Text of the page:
(2) I share Garton Ash’s (and March’s, I would assume) concern about collapsing speech about ideas into speech about persons. If one holds critique of religions or beliefs to have a legitimate place in any liberal and democratic society (as I do), then a delineation would be of crucial importance to uphold. From an anthropological point of view, there is an inherent risk in not doing so as it may entail reproducing a version of Bernhard Lewis’ ‘homo islamicus’, i. e. an essentialized Muslim being whose thoughts and actions are over-determined by ‘Islam’—and one who is equally offended by various attacks on ‘Islam.’ Yet as pointed out by several authors (Ian Leigh, Eric Barendt) in a recent edition of Res Publica (17, 2011), Garton Ash’s operative delineation is from a legal point of view less clear-cut, and more difficult to work out in practice, than what Garton Ash seems to admit of. Leigh and Barendt demonstrate this to be the case both in European Court of Human Rights (ECtHR) jurisprudence as well as in British jurisprudence on hate speech against religious individuals. For the collapsing (or at the very least, the blurring) of speech about ideas into speech about persons is, as Ian Buruma seems to imply in a New York Times op-ed which I referred to in my initial post, often undertaken by those who engage in such hate speech, and with deliberation at that. The greatest threats against equal rights of citizenship and the rule of law may not be the instrumentalized Islamophobia of European right-wing populists as such, but the silence of otherwise decent members of European political and intellectual elites in the face of the challenges that this entails. In Norway it is for instance quite apparent that mainstream political parties have failed in formulating concrete and positive visions for the future of an increasingly multicultural society, and have to a large extent been left with defensive reactions to, or an outright accommodation of, the bleak and negative visions of the populist right-wing of the future of such a society. Or in other words, advancing ‘the social democracy of fear’ which Tony Judt referred to, as the only response. (Please note here, that all mainstream political parties in Norway are in one sense or the other, by virtue of electoral necessity, social democratic). The predicament of mainstream parties here is of course also a reflection of the predicament of a technocratic politics geared towards opinion polls rather than actual policies in late modernity. I am therefore less optimistic than Garton Ash about the prospects of a mobilization against populist right-wing discourse in the context of Europe in which such discourses have become much more widespread and influential than they ever were since 1945, though I am encouraged by his recent efforts under the auspices of ‘The Group of Eminent Persons of the Council of Europe’ and its recent report, ‘Living Together: Combining diversity and freedom in 21st-century Europe, 2011′. Unlike Garton Ash, I happen to think that hate speech legislation in its modest and nuanced versions has a legitimate role to play in these matters.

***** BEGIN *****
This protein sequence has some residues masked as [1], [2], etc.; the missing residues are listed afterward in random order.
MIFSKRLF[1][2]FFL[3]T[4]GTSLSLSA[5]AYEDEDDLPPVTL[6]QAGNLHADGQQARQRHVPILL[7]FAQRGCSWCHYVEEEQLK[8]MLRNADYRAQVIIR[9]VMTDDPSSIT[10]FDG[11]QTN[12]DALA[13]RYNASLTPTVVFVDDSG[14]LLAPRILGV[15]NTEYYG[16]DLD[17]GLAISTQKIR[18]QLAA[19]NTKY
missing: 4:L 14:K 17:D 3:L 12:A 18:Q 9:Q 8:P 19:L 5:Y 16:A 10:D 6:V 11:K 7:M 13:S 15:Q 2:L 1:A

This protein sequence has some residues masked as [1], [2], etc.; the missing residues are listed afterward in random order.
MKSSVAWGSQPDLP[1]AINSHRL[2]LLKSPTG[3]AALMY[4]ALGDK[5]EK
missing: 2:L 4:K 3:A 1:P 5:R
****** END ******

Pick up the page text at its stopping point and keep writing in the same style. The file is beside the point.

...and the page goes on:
In response to Whisson: